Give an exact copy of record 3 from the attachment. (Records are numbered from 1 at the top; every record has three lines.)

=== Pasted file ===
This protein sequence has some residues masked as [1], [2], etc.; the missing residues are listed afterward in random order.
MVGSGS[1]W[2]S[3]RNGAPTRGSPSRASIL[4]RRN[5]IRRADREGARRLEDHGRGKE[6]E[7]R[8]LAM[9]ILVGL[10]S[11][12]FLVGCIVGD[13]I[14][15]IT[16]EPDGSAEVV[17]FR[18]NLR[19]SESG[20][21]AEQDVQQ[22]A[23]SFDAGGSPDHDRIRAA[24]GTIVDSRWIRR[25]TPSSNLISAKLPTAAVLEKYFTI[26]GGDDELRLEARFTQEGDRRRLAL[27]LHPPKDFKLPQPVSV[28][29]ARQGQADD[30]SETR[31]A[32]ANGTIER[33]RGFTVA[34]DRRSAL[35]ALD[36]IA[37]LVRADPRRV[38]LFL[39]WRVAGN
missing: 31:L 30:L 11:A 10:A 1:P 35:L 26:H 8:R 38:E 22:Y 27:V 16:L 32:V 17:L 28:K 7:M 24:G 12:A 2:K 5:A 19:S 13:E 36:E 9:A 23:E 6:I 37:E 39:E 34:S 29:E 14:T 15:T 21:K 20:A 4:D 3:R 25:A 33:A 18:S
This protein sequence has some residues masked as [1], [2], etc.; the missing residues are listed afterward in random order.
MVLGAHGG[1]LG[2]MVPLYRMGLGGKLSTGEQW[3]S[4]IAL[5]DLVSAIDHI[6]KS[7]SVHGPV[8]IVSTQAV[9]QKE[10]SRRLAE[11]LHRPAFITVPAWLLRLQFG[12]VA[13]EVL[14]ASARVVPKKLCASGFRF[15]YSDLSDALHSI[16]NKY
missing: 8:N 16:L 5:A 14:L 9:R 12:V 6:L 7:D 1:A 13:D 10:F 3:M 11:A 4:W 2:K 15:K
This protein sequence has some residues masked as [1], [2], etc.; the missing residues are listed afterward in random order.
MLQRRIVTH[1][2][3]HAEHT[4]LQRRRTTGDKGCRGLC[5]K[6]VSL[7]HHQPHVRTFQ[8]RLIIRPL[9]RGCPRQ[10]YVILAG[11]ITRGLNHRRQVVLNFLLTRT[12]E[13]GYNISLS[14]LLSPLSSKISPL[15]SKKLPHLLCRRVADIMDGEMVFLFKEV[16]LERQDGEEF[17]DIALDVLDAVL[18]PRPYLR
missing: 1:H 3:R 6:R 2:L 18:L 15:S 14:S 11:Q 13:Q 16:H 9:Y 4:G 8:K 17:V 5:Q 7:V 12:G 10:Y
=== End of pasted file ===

This protein sequence has some residues masked as [1], [2], etc.; the missing residues are listed afterward in random order.
MLQRRIVTH[1][2][3]HAEHT[4]LQRRRTTGDKGCRGLC[5]K[6]VSL[7]HHQPHVRTFQ[8]RLIIRPL[9]RGCPRQ[10]YVILAG[11]ITRGLNHRRQVVLNFLLTRT[12]E[13]GYNISLS[14]LLSPLSSKISPL[15]SKKLPHLLCRRVADIMDGEMVFLFKEV[16]LERQDGEEF[17]DIALDVLDAVL[18]PRPYLR
missing: 1:H 3:R 6:R 2:L 18:L 15:S 14:S 11:Q 13:Q 16:H 9:Y 4:G 8:K 17:V 5:Q 7:V 12:G 10:Y